An ingenius bottle opener stuck on to the tree (in red) and a useful cap catcher, at my local koosk
On the weekend I went to the savage that is City Stars mall, and did the usual -walk around the beast aimlessly ogling at the objects that are either too expensive or useless.
Sit in a cute as a cupcake coffee shop. Order over priced hot chocolate with cream. Hot, but cheap quality cream from spray bottle. Outside the cafe a fed up African babysitter screeches at two young boys of 12 who refuse to comply with her orders. Frustrated and vexed by their teasing, she tries to take a swipe at them. She misses,instead her blackberry crashes on the polished marble causing the boys to jeer uncontrollably. A tirade of threats and insults ring out of her mouth, yet the little brats retreat happily up the escalator. She follows grudgingly, her thumb furiously tapping away at her Blackberry.
We sought out a burger joint, wanting to cocoon ourselves in some familiarity. All you can eat salad bar with an array of sauces to drench your food. The 22% service charge is more hefty than the burgers.
I bought some cool t-shirts designed by Nas Trends. Love the graphics.
A few hours is more than I can take in a mall, before I start craving the fresh air and open spaces not dedicated to consumerism. We were stopped from going out one exit and told to go down the escalators and turn right. Being such a big mall you would think they would have signs directing you to certain places, but of course with this being Egypt they tend not to think about simple things like that (you’ll know what I mean if you’ve lived here). It was like a maze trying to find the right exit, until we finally saw a sign directing us to the taxi rank in the car park.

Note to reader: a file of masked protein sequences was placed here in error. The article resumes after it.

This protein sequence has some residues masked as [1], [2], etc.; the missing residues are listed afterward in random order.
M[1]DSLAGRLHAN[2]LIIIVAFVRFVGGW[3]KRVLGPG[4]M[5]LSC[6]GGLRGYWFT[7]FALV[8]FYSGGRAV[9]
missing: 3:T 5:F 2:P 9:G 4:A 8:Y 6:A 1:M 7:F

Two casually dressed men stood half leaning against an abandoned shopping trolley, a look of boredom written across their faces. As we approached they stood upright and nodded vigorously when we asked if it was a metered taxi. What no need to haggle the price? Hmmm something seemed too good to be true (and of course it usually is). The driver was in a hurry and was stuffing the pram in the back seat, almost banging into me. He then tried to shut the door causing his window to almost break. We told him to be careful and put the pram in the boot, but he chose to ignore us. A fight broke out between the driver and manager until we were ushered into the taxi behind, where the driver was less aggressive and more easy going.
As the taxi made its way through the over crowded streets the meter seemed to be moving faster than usual, and by the time we reached our first destination it was more than double the price. It turns out that the ‘metered’ taxis in the mall are three times more because you don’t have the hassle of haggling it down. “Everyone knows that” the driver said, well aware that we didn’t. We paid and hopped out, waiting by the side of the road for another.
I was fuming at having been conned (even after three years of living here) and was thinking why I moved here. Luckily though, the next taxi driver reminded me why. He was a jovial man, even though he looked as though he was driving for ten hours straight. At first glance I wanted to dismiss him just like the rest of them, but what he said changed my mind. He started to tell us that the Quran mentions Egypt many times directly and non directly. That Jesus passed through Egypt, Moses came to mount Sinai and that Muhammad (pbuh) passed through on his night journey.
The prophet (Pbuh) said that he is “the son of the two slaughtered ones”: